TESTIMONY – Malnutrition contributes to about half the instances of mortality in children under the age of five in the Democratic Republic of the Congo (DRC). This report comes from Kenge in the west of the country, where malnutrition is little known by the population.
Papa Kinzabi lives in the vicinity of Fasamba in Kenge, within the territory of the Kwango Province. We meet him at the edge of a road, carrying his baby of nine months in his arms on his way to the health centre.
“I’m bringing my sick child to the health centre because he has a cough, a cold, and a fever.” Papa Kinzabi thinks that his baby has the flu and does not imagine that, in the following minutes, another diagnosis will be given.
After quickly being tended to at the Fasamba Health Centre and a consultation, Papa Kinzabi learns that his child is affected by malnutrition. “Since she turned six months old, we have given her a gruel made of biscuits, to which we added a bit of sugar.”
Not knowing good practices
As Patricia Kyle, UNICEF specialist in nutrition, highlighted, “this child did not have a good diet because the biscuit and sugar combination did not provide anything to the child.” In the Kwango Province, infant and child malnutrition is a real problem. The case of Papa Kinzabi is one of many cases that we discover every day in the little village and its surrounds.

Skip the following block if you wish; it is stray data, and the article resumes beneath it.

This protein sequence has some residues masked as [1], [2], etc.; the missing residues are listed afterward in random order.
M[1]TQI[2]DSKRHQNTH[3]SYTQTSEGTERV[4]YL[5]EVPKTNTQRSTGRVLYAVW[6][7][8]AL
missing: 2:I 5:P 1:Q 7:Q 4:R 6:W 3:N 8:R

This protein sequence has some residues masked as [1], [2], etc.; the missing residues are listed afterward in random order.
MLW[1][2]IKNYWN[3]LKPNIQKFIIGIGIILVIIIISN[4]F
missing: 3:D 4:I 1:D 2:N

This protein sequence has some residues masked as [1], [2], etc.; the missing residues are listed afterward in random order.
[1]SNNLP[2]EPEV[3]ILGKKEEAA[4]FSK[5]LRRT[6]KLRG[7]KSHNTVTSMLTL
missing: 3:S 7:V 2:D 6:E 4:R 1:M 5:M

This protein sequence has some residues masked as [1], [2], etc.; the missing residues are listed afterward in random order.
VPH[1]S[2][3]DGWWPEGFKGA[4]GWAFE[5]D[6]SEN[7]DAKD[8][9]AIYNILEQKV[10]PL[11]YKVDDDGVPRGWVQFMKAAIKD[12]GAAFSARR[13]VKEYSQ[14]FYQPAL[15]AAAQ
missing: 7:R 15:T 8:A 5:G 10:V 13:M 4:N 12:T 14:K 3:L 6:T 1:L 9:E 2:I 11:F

Papa Kinzabi received advice at the health centre. “I learnt that what is necessary for my child to eat well from now on is a composite diet that may contain fish, meat, peanut paste, rice, soya, etc.”
He received advice by participating in a support group organised by Fasamba community representatives, and backed by UNICEF. The group raises the population’s awareness about infant and child diets. From now on, Papa Kinzabi will favour a rich, composite diet. It is with hope that this father, worried about the health of his child, returned to his home.
Appropriate nutrition allows us to ensure that the child has a good start to their life. In collaboration with its partners, UNICEF has adopted a life-cycle approach by creating and reinforcing integrated interventions in order to maximise their efficacy, for example by combining vitamin A supplements with other accelerated interventions to favour the survival of the child, in the framework of child health demonstrations.
More info about malnutrition in DRC :
Translated from French by Darren Ou Young
Depuis 2009, Douglas, cinéaste, a participé à de plusieurs projets mis en place par l’UNICEF et a formé de nombreux Enfants-Reporters. Au delà de la passion, l’image est pour lui un moyen efficace de dire au-delà des mots!
Since 2009, Douglas, filmmaker, has participated in several UNICEF projects and has trained many Child-Reporters . Beyond his passion, he finds that the image is the perfect way to say what words cannot!
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